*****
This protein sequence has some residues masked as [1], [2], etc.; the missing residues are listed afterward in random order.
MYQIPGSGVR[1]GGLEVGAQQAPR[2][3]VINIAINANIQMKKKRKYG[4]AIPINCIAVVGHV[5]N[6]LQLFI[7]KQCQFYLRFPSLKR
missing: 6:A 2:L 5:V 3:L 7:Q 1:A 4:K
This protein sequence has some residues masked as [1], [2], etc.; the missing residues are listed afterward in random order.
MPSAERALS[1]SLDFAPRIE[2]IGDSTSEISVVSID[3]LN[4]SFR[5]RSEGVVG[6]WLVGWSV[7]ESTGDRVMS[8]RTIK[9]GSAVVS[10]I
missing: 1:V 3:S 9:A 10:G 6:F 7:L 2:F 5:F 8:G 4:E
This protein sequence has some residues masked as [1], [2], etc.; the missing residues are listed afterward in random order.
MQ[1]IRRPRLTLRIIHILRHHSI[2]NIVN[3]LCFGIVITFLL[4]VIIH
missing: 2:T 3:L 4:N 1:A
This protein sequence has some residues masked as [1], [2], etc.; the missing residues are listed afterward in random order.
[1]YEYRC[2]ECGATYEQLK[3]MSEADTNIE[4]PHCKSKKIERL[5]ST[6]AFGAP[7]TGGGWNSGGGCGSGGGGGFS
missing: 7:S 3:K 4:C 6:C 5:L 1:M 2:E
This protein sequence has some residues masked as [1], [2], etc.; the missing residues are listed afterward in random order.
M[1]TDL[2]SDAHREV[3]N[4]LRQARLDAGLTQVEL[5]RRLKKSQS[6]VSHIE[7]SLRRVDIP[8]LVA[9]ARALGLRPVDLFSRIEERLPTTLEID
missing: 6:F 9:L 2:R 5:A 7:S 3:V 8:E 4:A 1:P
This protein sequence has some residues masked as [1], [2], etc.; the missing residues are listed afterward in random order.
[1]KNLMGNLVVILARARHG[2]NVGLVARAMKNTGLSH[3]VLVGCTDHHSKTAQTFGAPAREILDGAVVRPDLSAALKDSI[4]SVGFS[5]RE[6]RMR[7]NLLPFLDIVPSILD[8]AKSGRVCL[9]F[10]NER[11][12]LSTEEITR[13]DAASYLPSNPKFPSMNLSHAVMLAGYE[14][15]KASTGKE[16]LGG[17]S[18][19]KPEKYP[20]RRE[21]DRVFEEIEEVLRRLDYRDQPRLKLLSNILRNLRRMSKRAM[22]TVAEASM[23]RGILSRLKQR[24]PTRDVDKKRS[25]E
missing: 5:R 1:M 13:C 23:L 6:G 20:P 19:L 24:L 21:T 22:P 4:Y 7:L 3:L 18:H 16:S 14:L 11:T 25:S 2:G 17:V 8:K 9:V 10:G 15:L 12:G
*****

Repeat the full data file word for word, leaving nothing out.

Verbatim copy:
This protein sequence has some residues masked as [1], [2], etc.; the missing residues are listed afterward in random order.
MYQIPGSGVR[1]GGLEVGAQQAPR[2][3]VINIAINANIQMKKKRKYG[4]AIPINCIAVVGHV[5]N[6]LQLFI[7]KQCQFYLRFPSLKR
missing: 6:A 2:L 5:V 3:L 7:Q 1:A 4:K
This protein sequence has some residues masked as [1], [2], etc.; the missing residues are listed afterward in random order.
MPSAERALS[1]SLDFAPRIE[2]IGDSTSEISVVSID[3]LN[4]SFR[5]RSEGVVG[6]WLVGWSV[7]ESTGDRVMS[8]RTIK[9]GSAVVS[10]I
missing: 1:V 3:S 9:A 10:G 6:F 7:L 2:F 5:F 8:G 4:E
This protein sequence has some residues masked as [1], [2], etc.; the missing residues are listed afterward in random order.
MQ[1]IRRPRLTLRIIHILRHHSI[2]NIVN[3]LCFGIVITFLL[4]VIIH
missing: 2:T 3:L 4:N 1:A
This protein sequence has some residues masked as [1], [2], etc.; the missing residues are listed afterward in random order.
[1]YEYRC[2]ECGATYEQLK[3]MSEADTNIE[4]PHCKSKKIERL[5]ST[6]AFGAP[7]TGGGWNSGGGCGSGGGGGFS
missing: 7:S 3:K 4:C 6:C 5:L 1:M 2:E
This protein sequence has some residues masked as [1], [2], etc.; the missing residues are listed afterward in random order.
M[1]TDL[2]SDAHREV[3]N[4]LRQARLDAGLTQVEL[5]RRLKKSQS[6]VSHIE[7]SLRRVDIP[8]LVA[9]ARALGLRPVDLFSRIEERLPTTLEID
missing: 6:F 9:L 2:R 5:A 7:S 3:V 8:E 4:A 1:P
This protein sequence has some residues masked as [1], [2], etc.; the missing residues are listed afterward in random order.
[1]KNLMGNLVVILARARHG[2]NVGLVARAMKNTGLSH[3]VLVGCTDHHSKTAQTFGAPAREILDGAVVRPDLSAALKDSI[4]SVGFS[5]RE[6]RMR[7]NLLPFLDIVPSILD[8]AKSGRVCL[9]F[10]NER[11][12]LSTEEITR[13]DAASYLPSNPKFPSMNLSHAVMLAGYE[14][15]KASTGKE[16]LGG[17]S[18][19]KPEKYP[20]RRE[21]DRVFEEIEEVLRRLDYRDQPRLKLLSNILRNLRRMSKRAM[22]TVAEASM[23]RGILSRLKQR[24]PTRDVDKKRS[25]E
missing: 5:R 1:M 13:C 23:L 6:G 20:P 19:L 24:L 21:T 22:P 4:Y 7:L 3:L 18:H 16:S 14:L 11:T 25:S 2:G 17:V 8:K 9:V 10:G 15:L 12:G